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Welcome to the Microbiome: Getting to Know the Trillions of Bacteria in, on, and Around You

Microbes have existed for billions of years, but though we felt their effects, scientists only began to learn about them in the last hundred years. Our knowledge of the microbial world has blossomed in the 21st century and is expanding every day. Rob DeSalle (The Brain) and Susan Perkins are curators at the American Museum of Natural History, and Welcome to the Microbiome is an excellent introduction to this exciting scientific field, clearly written for a general audience and illustrated with fine black-and-white drawings by Patricia J. Wynne.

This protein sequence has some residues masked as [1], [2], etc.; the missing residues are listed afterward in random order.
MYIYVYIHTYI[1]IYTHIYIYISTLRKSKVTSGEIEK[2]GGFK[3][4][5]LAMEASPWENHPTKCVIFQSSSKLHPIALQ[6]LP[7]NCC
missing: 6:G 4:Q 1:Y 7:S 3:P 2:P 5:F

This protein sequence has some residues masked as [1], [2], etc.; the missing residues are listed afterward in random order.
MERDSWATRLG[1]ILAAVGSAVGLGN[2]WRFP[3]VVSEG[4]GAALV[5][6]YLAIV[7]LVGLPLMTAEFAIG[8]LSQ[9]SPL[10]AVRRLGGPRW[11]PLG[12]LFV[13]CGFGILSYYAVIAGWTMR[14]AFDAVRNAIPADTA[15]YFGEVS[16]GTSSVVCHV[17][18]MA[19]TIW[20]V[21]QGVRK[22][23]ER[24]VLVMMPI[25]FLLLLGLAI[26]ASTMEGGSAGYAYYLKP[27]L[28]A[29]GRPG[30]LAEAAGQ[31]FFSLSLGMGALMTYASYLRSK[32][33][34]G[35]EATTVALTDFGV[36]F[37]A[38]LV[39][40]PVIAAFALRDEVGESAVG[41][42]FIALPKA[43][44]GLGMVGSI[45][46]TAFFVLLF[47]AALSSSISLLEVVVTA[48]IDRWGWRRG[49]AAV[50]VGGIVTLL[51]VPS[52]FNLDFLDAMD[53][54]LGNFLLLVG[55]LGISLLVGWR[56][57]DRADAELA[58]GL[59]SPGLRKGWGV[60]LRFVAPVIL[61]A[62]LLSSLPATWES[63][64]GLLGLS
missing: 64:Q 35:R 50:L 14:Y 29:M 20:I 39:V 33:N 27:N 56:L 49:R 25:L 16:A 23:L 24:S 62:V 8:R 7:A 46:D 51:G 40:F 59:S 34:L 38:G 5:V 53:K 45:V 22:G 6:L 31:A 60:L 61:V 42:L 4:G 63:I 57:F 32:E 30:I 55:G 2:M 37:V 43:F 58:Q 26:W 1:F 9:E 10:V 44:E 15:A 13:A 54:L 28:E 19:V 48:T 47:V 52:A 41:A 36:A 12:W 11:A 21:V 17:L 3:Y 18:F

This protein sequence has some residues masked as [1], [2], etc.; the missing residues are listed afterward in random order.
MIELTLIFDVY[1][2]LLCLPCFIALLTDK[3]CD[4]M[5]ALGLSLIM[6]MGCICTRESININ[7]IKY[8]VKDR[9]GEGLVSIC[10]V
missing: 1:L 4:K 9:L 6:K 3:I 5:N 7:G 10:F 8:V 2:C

Your body is home to about "ten thousand different species of microbes... approximately the same number as the species of birds that exist on the planet." Although many of us may have been taught to think of "germs" and "bacteria" as threats, most of the species we live with are harmless or even beneficial to us, and DeSalle and Perkins argue that "our definition of what a pathogen is clearly needs to change." They cover the origins and definitions of life; the relationships of the "three great domains of life--Archaea, Eukaryota and Bacteria"; our attempts to detect and identify them, including genetic sequencing; how immune systems work in higher and lower animals; and how microbes travel, interact and affect us, including studies of microbes and roller derby teams, subways, obesity and mental health. They emphasize that this is not just a subject for scientists: "Our very survival may well depend on understanding, and respecting, the ecology and evolutionary context of the microbiomes in and on us." --Sara Catterall